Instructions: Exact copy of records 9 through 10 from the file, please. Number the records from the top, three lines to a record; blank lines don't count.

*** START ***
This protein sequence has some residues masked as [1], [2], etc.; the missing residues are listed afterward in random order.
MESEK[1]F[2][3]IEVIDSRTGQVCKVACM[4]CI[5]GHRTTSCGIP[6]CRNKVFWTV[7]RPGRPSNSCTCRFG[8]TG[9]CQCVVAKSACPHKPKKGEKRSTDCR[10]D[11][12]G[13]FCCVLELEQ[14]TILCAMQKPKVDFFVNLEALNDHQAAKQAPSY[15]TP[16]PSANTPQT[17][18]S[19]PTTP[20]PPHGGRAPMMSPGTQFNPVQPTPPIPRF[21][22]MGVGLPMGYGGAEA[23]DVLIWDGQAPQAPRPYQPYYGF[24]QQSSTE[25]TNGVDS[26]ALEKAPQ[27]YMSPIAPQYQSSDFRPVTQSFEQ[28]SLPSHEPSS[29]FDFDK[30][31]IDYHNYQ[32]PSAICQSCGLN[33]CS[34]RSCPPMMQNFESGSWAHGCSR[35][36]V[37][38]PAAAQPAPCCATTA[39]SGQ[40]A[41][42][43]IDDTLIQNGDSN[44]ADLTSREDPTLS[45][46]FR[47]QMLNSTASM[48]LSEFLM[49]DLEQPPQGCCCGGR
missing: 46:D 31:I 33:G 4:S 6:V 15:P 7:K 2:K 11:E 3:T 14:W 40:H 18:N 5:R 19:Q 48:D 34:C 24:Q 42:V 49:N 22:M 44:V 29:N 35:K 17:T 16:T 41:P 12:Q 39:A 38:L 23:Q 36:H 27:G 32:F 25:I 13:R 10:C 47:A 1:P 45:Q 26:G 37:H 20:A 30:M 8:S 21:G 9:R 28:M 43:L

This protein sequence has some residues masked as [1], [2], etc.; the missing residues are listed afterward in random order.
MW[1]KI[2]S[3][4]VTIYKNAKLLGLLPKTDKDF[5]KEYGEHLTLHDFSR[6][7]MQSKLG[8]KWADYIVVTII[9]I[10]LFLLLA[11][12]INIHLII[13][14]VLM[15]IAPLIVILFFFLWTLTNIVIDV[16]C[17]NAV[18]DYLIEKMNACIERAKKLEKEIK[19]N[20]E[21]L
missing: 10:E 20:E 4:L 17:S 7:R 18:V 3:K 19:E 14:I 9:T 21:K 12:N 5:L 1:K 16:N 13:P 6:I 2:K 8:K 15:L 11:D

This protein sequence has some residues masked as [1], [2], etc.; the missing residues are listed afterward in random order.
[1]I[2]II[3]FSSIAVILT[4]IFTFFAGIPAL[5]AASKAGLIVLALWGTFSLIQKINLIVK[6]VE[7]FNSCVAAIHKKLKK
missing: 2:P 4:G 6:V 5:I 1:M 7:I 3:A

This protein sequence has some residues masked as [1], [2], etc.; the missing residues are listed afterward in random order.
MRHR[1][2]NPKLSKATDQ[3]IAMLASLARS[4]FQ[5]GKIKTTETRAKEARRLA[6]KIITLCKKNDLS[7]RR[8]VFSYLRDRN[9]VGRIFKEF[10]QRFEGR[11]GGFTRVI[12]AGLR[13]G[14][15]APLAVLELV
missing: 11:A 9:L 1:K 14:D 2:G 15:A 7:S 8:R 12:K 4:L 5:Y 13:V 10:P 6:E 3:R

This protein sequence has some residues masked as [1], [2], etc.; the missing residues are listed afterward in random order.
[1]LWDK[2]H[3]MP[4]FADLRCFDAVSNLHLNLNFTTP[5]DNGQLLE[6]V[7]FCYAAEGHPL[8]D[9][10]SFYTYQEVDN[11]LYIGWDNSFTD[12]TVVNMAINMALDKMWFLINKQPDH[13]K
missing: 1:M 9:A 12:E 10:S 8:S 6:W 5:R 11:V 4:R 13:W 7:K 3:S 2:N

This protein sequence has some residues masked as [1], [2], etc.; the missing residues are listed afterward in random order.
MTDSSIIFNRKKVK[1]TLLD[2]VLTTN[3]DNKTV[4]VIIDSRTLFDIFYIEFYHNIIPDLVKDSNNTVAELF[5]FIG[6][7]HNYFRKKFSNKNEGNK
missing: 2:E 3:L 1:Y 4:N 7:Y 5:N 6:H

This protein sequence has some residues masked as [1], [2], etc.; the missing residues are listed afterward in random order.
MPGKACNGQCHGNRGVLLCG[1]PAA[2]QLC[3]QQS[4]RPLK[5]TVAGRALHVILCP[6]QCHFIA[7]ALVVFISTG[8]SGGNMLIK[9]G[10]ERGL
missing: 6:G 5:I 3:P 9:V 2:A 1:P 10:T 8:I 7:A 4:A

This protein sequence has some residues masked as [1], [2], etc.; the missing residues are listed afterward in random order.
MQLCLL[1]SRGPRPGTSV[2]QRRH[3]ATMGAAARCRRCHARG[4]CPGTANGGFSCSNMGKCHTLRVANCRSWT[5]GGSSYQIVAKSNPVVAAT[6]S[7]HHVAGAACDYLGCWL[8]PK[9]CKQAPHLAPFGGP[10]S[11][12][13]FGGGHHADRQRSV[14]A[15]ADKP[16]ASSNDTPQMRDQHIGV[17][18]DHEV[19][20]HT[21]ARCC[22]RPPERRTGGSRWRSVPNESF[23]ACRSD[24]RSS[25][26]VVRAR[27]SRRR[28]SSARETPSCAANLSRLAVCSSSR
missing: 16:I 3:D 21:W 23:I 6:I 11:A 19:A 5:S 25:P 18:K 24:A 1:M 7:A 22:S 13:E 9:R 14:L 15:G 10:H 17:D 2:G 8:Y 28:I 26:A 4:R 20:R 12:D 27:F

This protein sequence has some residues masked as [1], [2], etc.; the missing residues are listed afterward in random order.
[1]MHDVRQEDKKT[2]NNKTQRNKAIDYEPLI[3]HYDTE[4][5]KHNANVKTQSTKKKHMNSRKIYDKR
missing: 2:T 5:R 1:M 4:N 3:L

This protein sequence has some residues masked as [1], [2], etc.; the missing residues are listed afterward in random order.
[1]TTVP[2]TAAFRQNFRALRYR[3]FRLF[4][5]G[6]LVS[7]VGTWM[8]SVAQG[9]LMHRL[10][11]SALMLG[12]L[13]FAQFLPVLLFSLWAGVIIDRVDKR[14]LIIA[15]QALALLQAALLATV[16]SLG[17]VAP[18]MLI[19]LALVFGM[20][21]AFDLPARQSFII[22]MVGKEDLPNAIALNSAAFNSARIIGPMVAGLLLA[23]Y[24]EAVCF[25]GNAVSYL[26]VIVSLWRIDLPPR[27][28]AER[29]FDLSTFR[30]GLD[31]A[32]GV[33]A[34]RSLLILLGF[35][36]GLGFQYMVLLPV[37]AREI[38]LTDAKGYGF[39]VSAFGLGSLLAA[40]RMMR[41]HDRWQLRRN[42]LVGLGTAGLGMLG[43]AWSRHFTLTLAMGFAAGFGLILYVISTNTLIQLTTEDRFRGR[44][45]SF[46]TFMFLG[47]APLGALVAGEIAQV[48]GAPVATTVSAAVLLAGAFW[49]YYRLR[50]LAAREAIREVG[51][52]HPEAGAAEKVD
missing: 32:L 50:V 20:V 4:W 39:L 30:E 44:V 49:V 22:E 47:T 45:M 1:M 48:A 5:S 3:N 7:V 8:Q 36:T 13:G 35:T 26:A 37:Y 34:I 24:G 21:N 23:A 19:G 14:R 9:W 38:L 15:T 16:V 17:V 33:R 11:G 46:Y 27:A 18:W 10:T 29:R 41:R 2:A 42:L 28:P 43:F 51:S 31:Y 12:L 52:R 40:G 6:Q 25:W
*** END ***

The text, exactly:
This protein sequence has some residues masked as [1], [2], etc.; the missing residues are listed afterward in random order.
[1]MHDVRQEDKKT[2]NNKTQRNKAIDYEPLI[3]HYDTE[4][5]KHNANVKTQSTKKKHMNSRKIYDKR
missing: 2:T 5:R 1:M 4:N 3:L

This protein sequence has some residues masked as [1], [2], etc.; the missing residues are listed afterward in random order.
[1]TTVP[2]TAAFRQNFRALRYR[3]FRLF[4][5]G[6]LVS[7]VGTWM[8]SVAQG[9]LMHRL[10][11]SALMLG[12]L[13]FAQFLPVLLFSLWAGVIIDRVDKR[14]LIIA[15]QALALLQAALLATV[16]SLG[17]VAP[18]MLI[19]LALVFGM[20][21]AFDLPARQSFII[22]MVGKEDLPNAIALNSAAFNSARIIGPMVAGLLLA[23]Y[24]EAVCF[25]GNAVSYL[26]VIVSLWRIDLPPR[27][28]AER[29]FDLSTFR[30]GLD[31]A[32]GV[33]A[34]RSLLILLGF[35][36]GLGFQYMVLLPV[37]AREI[38]LTDAKGYGF[39]VSAFGLGSLLAA[40]RMMR[41]HDRWQLRRN[42]LVGLGTAGLGMLG[43]AWSRHFTLTLAMGFAAGFGLILYVISTNTLIQLTTEDRFRGR[44][45]SF[46]TFMFLG[47]APLGALVAGEIAQV[48]GAPVATTVSAAVLLAGAFW[49]YYRLR[50]LAAREAIREVG[51][52]HPEAGAAEKVD
missing: 32:L 50:V 20:V 4:W 39:L 30:E 44:V 49:V 22:E 47:T 45:M 1:M 48:A 5:S 3:N 7:V 8:Q 36:T 13:G 35:T 26:A 37:Y 34:I 24:G 21:N 23:A 19:G 14:R 9:W 38:L 15:T 16:V 17:V 33:R 11:G 46:Y 27:A 18:W 10:T 29:R 41:R 2:A 42:L 28:P 43:F 51:S 31:Y 12:L 52:R 40:G 6:Q 25:W